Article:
ASH CRJ 306 Week 3 DQ 1 Fifth Amendment Ash .pdf
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CRJ 306 Week 3 DQ 1 Fifth Amendment Ash
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Fifth Amendment. Everyone has heard or seen the “Miranda Rights” on
television and/or in movies. In fact, most people could probably recite
what they are without reading the actual U.S. Supreme Court case or
reviewing a criminal law textbook. However, there are a number of
factors at play that determine when the Miranda rights must be given to
a suspect. Does an officer have to Mirandize you if he walks up on the
street and says, “How are you today?” When do constitutional provisions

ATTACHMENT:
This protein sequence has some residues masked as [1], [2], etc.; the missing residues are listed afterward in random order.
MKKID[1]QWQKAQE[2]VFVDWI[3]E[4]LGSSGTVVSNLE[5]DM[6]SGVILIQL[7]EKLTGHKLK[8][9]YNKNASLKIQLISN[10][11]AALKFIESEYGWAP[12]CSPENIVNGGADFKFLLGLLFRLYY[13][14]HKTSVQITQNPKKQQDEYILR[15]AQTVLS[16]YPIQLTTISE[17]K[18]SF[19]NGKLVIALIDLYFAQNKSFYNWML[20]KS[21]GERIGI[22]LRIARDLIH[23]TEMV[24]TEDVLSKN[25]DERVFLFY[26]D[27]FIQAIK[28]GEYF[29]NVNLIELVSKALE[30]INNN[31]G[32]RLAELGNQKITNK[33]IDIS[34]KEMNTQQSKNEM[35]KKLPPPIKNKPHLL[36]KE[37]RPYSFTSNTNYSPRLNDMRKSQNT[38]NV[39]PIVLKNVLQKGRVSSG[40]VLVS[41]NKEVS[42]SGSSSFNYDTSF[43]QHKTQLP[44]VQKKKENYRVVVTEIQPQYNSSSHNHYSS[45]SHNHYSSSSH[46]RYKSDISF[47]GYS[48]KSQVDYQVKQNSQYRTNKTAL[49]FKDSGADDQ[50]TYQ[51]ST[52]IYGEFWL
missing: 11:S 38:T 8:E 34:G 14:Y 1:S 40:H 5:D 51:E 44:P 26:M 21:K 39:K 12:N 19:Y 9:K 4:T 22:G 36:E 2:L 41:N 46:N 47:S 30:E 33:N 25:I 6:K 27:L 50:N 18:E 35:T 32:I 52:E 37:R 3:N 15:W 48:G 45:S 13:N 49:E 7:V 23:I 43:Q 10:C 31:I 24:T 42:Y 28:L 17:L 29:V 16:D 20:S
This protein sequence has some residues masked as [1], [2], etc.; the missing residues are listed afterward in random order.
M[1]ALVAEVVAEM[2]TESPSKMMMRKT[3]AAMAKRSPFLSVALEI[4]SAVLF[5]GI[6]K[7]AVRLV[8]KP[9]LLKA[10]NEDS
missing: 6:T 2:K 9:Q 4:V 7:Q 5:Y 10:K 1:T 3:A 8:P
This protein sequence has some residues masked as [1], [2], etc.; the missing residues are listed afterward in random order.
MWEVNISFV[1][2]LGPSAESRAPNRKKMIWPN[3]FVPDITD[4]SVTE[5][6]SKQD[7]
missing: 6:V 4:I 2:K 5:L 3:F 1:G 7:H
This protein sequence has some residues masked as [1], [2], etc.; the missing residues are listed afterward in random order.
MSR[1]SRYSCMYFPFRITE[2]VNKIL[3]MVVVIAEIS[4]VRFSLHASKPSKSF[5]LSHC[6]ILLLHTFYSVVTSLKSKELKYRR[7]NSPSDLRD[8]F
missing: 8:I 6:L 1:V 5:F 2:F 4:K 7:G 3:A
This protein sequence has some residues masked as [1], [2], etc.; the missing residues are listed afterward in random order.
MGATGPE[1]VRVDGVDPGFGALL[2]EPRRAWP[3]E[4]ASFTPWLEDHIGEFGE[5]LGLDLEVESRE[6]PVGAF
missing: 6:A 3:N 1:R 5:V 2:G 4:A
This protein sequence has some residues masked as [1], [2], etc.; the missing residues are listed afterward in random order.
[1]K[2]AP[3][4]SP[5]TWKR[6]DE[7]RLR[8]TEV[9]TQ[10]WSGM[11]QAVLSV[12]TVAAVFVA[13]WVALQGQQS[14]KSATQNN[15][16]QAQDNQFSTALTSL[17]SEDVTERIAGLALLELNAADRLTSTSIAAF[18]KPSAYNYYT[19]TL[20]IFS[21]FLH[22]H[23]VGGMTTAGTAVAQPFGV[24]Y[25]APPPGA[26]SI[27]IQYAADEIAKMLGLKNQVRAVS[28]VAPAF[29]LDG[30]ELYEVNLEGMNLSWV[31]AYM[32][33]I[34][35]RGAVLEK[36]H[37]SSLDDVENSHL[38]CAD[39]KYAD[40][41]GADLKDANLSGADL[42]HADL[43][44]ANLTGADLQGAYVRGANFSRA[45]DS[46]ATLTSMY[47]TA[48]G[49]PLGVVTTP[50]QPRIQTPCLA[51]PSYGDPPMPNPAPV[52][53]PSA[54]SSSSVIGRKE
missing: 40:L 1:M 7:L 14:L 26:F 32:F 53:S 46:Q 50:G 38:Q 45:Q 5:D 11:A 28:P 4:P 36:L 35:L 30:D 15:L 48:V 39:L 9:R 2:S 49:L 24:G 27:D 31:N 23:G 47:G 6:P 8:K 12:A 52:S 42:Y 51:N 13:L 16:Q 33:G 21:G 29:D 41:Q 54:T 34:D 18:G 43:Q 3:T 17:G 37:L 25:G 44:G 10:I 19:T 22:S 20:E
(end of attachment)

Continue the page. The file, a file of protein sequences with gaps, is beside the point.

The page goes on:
How would you explain the Miranda warnings and their significance to a
friend of yours not in the criminal justice field? At a minimum, address
the following questions:
What does the Fifth Amendment of the U.S. Constitution mean when it
states that a person shall not “be compelled in any criminal case to be a
witness against himself”?
When must a police officer read an accused their “Miranda warnings”?
If a police officer violates a defendant’s Fifth Amendment right against
self-incrimination, what happens to the criminal case against that
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